Menopause: advice for coping with ‘change on the deepest level’

It can happen in your 40s, and this huge change can affect your personality, sexual needs and general outlook. But it can also be a positive time, says author Jill Shaw Ruddock

‘Life becomes more about you and the things that are important to you.’ Illustration: Getty Images

‘Life becomes more about you and the things that are important to you.’ Illustration: Getty Images

 

Nobody talks about it: sex during and after menopause. The menopause itself. How long it lasts. When it happens. What the symptoms are. Many medical and psychological experts don’t even bring it up, perhaps for fear of labelling, but menopause is as major an experience as the onset of menstruation earlier in life. In many ways it is a lot more physically difficult and drives you crazier.

It was only in reading The Second Half of Your Life by Jill Shaw Ruddock that I learned that a year after your periods stop you’re post-menopausal. It can happen in your 40s, and this huge hormonal change affects your personality. The post-menopausal fallout can feel like a century of suffering, can cause physical pain and challenge marriages as well as relationships with children.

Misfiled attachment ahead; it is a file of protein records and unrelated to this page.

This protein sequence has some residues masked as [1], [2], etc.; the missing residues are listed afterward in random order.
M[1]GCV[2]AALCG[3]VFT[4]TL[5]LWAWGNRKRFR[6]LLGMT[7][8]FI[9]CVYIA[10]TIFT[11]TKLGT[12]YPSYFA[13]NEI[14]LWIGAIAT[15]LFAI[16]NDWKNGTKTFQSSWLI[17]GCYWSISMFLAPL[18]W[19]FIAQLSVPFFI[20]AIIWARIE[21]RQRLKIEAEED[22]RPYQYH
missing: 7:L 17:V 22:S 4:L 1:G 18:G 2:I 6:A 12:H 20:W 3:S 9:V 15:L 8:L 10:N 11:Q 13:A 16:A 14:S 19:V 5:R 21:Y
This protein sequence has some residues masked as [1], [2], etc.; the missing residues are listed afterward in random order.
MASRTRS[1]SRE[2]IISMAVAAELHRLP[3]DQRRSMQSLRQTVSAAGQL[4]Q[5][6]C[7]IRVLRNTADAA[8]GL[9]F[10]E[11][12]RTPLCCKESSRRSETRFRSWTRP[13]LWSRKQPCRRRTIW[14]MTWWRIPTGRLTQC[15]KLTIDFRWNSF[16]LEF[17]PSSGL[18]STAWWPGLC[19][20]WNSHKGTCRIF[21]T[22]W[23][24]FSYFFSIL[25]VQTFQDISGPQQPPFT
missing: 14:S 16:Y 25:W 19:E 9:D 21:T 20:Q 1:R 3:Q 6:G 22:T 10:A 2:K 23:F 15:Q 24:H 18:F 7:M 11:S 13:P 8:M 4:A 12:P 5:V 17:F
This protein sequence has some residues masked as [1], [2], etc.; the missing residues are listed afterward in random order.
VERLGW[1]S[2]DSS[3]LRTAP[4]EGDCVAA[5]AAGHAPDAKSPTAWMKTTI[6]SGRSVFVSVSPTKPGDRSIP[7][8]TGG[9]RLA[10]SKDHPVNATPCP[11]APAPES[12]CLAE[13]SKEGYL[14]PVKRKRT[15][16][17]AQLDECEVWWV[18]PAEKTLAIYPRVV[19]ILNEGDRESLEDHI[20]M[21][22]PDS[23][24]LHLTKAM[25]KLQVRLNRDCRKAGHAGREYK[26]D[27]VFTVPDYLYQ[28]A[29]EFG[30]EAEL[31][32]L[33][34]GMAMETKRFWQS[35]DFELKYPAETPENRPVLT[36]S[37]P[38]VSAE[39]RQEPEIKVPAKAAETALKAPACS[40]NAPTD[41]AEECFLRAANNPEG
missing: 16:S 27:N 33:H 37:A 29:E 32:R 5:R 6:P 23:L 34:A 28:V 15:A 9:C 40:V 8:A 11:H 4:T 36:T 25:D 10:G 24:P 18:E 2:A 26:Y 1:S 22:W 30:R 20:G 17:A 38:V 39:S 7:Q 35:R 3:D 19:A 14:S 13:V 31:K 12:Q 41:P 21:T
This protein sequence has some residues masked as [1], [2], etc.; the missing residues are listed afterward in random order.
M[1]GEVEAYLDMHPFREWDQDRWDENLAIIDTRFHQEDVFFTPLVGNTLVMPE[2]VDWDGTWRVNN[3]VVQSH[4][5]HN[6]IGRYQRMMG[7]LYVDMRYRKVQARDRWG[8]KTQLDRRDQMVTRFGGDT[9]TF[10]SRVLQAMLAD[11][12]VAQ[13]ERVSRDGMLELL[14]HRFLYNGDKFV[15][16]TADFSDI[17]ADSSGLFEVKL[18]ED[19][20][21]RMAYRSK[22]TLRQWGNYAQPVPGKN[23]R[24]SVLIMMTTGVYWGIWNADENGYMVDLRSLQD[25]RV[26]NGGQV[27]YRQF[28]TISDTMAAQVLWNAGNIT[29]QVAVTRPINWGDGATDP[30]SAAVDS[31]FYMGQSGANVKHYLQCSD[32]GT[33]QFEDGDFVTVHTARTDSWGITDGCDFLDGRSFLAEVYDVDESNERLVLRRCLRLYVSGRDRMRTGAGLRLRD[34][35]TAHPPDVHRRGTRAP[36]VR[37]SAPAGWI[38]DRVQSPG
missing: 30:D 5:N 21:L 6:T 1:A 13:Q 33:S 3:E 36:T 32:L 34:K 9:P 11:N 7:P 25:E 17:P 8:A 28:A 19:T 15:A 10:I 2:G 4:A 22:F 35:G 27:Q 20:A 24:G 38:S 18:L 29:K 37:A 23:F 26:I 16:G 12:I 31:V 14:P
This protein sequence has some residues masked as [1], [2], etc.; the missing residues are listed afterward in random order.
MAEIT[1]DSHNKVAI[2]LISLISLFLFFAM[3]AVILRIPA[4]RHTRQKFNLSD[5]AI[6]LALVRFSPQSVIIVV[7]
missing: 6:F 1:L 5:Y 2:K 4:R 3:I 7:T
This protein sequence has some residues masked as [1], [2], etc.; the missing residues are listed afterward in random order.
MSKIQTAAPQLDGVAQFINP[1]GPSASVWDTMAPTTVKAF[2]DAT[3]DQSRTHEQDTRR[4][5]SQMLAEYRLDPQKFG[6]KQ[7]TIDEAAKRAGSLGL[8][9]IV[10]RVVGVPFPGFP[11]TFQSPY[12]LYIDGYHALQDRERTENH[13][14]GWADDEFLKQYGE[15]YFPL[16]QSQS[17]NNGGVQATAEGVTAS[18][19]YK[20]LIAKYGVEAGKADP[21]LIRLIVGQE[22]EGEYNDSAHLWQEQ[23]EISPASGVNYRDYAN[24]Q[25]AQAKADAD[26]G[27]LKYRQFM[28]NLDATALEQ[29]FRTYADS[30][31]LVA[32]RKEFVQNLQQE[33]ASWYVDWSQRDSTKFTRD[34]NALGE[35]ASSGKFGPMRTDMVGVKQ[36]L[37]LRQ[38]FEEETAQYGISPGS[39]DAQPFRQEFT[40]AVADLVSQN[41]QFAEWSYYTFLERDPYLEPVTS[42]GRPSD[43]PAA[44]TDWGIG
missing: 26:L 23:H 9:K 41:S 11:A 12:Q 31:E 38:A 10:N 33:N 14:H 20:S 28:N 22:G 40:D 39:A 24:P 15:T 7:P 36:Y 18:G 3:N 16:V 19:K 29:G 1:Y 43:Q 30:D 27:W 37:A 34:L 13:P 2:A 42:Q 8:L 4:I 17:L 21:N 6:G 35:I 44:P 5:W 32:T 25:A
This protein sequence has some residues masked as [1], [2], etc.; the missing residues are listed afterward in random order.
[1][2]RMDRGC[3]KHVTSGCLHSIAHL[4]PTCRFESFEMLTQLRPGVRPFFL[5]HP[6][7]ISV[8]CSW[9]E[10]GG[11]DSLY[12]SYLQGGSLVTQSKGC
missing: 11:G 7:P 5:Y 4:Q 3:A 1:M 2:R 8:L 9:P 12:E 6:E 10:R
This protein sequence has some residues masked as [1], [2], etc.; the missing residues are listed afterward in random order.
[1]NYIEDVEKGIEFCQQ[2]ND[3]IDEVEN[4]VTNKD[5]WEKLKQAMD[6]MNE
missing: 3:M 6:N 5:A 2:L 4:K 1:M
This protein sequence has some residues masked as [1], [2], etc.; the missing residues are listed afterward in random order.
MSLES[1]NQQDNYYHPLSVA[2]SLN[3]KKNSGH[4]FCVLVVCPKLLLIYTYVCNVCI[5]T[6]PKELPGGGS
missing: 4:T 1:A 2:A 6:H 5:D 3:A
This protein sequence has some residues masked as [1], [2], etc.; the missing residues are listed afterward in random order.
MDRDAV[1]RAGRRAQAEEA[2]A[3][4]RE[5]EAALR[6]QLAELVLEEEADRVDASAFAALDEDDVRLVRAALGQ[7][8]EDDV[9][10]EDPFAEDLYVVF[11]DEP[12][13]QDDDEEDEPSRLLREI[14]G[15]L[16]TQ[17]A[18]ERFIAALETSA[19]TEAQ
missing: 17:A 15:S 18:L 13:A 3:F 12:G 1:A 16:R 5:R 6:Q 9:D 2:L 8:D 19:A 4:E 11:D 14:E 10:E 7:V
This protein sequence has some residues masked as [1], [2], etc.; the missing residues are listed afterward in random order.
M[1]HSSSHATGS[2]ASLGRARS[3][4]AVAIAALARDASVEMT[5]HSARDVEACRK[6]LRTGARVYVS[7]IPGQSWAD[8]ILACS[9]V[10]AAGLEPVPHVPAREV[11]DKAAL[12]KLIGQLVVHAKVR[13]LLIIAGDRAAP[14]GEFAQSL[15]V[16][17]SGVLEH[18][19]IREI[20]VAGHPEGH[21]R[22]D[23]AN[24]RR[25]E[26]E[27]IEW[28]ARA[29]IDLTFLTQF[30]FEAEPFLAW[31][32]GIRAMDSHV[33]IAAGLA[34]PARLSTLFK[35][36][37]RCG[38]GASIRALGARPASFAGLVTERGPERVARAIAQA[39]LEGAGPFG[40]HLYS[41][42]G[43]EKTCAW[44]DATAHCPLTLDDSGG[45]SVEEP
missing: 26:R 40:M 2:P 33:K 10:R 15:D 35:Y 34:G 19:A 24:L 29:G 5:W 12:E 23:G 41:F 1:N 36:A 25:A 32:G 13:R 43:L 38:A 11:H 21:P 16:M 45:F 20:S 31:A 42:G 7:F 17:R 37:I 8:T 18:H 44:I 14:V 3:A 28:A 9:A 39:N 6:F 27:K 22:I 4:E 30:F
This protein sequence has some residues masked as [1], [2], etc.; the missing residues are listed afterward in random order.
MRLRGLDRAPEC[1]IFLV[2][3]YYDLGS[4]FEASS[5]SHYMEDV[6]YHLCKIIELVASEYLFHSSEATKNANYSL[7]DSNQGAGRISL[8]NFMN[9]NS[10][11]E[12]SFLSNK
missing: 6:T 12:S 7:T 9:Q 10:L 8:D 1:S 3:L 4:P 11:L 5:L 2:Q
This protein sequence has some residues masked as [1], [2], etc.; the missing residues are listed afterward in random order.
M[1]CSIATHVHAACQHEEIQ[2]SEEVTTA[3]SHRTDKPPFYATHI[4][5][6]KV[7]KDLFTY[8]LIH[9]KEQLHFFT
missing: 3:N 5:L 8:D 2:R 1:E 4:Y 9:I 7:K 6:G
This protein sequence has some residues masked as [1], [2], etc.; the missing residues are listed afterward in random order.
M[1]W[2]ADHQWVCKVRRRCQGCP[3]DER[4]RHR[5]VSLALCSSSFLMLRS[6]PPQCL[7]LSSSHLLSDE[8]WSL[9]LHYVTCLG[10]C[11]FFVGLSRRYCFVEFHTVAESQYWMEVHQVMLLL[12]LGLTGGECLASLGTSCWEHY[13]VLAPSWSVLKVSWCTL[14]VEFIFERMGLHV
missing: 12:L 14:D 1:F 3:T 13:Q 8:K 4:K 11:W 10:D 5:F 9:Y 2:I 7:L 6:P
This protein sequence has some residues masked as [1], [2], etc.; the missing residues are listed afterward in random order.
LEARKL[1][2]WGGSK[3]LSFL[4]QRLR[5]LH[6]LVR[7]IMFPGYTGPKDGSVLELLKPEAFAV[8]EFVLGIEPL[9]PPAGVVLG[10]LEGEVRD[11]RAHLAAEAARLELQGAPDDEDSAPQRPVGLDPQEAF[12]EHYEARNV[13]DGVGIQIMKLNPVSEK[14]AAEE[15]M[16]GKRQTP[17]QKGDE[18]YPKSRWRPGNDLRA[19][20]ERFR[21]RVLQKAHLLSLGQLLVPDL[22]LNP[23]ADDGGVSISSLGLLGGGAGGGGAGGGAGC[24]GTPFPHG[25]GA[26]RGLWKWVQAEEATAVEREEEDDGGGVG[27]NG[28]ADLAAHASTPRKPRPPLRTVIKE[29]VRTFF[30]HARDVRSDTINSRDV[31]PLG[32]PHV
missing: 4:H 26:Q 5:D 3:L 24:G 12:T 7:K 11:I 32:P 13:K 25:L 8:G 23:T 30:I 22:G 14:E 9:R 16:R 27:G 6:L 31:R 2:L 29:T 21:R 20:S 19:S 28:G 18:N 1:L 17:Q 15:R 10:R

The withdrawal of the hormones progesterone and oestrogen make you less inclined to be a nurturing peacekeeper attuned to others’ feelings and more inclined, with the testosterone you have left, to want to seek out the new and become more involved in the world outside the home.

“It’s an opportunity to transform,” says Ruddock. “Women transition from their reproductive years to their productive years and see the world in a new way. This is change on the deepest level, an attitudinal change . . . There are women who have been unhappy in their marriages and say, ‘I’m not going to put up with this any more’.

“I’m a big believer in sticking it out in marriage, unless the man treats you with disrespect or is a philanderer.”

She has seen a surge in couples who were married for 30 years getting divorced after the children leave home. She has also noticed a trend for divorcing women in their 50s partnering with other women as testosterone dominates.

In some cases women have formed new relationships with men they’ve known since their 20s.

“I have one friend who got remarried at 58 to the perfect partner, the love of her life. They were meant to be together and their life will be amazing.”

But such happy endings are the exception, she warns. In the main, she thinks that divorcing in reaction to the menopausal transformation is usually a mistake, as loneliness and even poverty can result. So there’s a chapter on rebuilding marriage and another on finances in the second half of life. Both are essential reading.